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The Enigmatic Tsar and His Empire

Russia under Alexander I. 1801–1825

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Edited By Jan Kusber, Alexander Kaplunovskiy and Benjamin Conrad

In many ways Russia under Alexander I was an epoch of exploration and revision of empire and state-building. The authors of this volume explore the Alexandrine-era Russia not from the traditional vantage point of the emperor and his inner circle but from the point of view of experts and elites. These «men on the spot» drafted «maps» of the empire and its collective subjects and constructed social, political, and economic imaginaries of the empire. All these revisions and projects did not necessarily lead to an immediate and consistent (re)organization of the political, social, and cultural structures of imperial space. The Alexandrine Russia may be interpreted much more as a «laboratory» in which different potential scenarios for modernization were designed, discussed, and tested—but also rejected and forgotten.

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The Influence of British Jurists, Political Economists, and Educators on the Ideas of Russia Modernization during the Reign of Alexander I (1801–1825) (Aleksandr Orlov)

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Aleksandr Orlov

The Influence of British Jurists, Political Economists, and Educators on the Ideas of Russia Modernization during the Reign of Alexander I (1801–1825)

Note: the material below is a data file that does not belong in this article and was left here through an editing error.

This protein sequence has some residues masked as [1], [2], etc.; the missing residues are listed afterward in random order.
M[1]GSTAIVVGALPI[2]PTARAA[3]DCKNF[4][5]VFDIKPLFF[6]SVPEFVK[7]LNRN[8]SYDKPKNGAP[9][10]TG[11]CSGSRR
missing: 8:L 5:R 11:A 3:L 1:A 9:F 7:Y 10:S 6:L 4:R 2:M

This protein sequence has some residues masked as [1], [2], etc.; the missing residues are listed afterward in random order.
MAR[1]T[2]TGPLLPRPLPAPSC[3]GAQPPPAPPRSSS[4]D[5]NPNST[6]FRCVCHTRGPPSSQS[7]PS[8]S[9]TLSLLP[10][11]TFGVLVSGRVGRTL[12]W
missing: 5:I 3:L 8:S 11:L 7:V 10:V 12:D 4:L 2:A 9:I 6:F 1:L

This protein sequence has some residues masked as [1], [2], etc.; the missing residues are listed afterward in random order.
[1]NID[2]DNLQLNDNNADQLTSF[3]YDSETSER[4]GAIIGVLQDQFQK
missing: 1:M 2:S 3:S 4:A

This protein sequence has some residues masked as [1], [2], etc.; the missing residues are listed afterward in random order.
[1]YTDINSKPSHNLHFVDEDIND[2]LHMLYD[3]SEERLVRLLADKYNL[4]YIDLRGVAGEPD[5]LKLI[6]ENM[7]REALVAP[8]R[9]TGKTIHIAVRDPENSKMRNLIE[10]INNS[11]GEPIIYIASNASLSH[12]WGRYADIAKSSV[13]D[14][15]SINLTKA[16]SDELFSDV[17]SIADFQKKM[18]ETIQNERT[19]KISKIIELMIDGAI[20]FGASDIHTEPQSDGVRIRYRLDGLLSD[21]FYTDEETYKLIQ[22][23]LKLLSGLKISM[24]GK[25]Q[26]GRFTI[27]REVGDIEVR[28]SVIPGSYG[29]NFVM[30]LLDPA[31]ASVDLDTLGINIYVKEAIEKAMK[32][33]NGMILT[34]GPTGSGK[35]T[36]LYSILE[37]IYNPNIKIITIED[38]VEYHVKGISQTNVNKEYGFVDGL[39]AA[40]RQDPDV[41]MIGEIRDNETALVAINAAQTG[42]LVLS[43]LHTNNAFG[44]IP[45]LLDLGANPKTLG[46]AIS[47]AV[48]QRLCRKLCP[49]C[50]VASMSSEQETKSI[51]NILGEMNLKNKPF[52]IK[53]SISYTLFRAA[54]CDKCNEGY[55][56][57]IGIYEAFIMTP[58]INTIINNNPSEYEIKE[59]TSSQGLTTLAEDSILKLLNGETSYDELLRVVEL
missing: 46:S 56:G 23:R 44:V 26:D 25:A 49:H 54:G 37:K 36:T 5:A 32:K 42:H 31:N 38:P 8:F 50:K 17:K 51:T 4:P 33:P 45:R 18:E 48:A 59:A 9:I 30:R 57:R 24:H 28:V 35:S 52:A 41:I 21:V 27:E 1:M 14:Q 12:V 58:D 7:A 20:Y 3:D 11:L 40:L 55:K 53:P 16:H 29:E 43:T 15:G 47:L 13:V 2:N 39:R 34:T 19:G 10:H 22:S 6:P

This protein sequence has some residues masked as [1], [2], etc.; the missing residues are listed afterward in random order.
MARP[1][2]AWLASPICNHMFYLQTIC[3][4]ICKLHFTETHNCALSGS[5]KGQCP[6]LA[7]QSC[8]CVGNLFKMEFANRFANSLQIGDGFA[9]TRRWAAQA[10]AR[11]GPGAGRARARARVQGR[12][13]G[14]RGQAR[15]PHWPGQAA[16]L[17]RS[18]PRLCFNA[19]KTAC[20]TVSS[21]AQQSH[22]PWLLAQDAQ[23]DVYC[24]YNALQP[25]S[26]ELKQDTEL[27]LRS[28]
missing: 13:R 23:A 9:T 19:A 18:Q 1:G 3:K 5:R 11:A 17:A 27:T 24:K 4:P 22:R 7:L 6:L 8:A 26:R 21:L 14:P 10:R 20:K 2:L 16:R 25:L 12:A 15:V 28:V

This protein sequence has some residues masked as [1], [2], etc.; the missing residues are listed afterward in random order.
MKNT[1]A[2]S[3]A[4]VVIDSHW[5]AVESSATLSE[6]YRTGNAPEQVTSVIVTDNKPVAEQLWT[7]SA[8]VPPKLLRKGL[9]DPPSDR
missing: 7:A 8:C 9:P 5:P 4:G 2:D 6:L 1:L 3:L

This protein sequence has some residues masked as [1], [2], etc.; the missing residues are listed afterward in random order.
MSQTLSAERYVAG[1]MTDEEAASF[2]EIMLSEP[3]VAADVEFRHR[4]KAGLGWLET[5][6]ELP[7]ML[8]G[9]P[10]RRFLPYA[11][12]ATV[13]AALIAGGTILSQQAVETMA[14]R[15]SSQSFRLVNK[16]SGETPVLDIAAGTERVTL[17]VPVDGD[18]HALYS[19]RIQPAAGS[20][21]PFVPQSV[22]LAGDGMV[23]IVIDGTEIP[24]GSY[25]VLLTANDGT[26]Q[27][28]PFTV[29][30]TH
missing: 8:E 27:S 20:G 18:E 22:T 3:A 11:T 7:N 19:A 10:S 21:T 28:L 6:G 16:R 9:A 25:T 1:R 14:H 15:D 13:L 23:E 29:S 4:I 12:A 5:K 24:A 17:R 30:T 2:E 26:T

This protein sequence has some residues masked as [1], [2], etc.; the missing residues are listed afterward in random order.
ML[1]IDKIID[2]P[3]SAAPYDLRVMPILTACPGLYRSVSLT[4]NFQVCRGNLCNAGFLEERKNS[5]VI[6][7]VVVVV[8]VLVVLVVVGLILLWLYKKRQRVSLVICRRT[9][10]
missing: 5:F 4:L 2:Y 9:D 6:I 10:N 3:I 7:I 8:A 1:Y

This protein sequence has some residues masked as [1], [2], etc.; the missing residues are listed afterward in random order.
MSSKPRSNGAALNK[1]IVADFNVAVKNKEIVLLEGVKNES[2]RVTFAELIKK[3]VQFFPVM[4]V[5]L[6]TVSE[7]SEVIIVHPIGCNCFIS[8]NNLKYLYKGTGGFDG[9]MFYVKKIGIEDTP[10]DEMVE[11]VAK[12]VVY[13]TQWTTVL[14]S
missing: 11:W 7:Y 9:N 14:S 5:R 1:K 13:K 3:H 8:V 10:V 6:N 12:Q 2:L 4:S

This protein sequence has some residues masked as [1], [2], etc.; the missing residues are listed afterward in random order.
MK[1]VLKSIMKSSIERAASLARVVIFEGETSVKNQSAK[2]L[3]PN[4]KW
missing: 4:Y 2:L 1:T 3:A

1. Introduction: Why British Influence?

All significant domestic reforms conducted in Russia from the sixteenth to the early twentieth century, including the revolutions of the latter period, can be mostly attributed to foreign policy factors. Being surrounded by strong and dangerous rivals (or enemies), Russia had to accelerate its modernization. That, naturally, made its government focus its attention on the experience of mature economies. Alongside with the need to modernize was a tendency to widely adopt economic innovations but to exercize extreme caution in political innovations in order to maintain power and to not stir revolution in the country. Russian and British researchers have made reference to this phenomenon,1 which was best reflected in the words of Nicholas I when the imperial couple visited the Moscow Trade and Industrial Exhibition in 1831. The visit report, published in the popular newspaper Severnaia Pchela (Northern Bee; No. 256) said:

More than two hours Emperor Nicholas Pavlovich … spent at the exhibition. Having found out that the children of industrialist [Mikhail] Titov had been to England and France, the emperor said that, in his opinion, education was necessary for doing things perfectly, but one also ought to travel abroad and learn from foreigners for the benefit of the home country, “to learn good, not evil.”2

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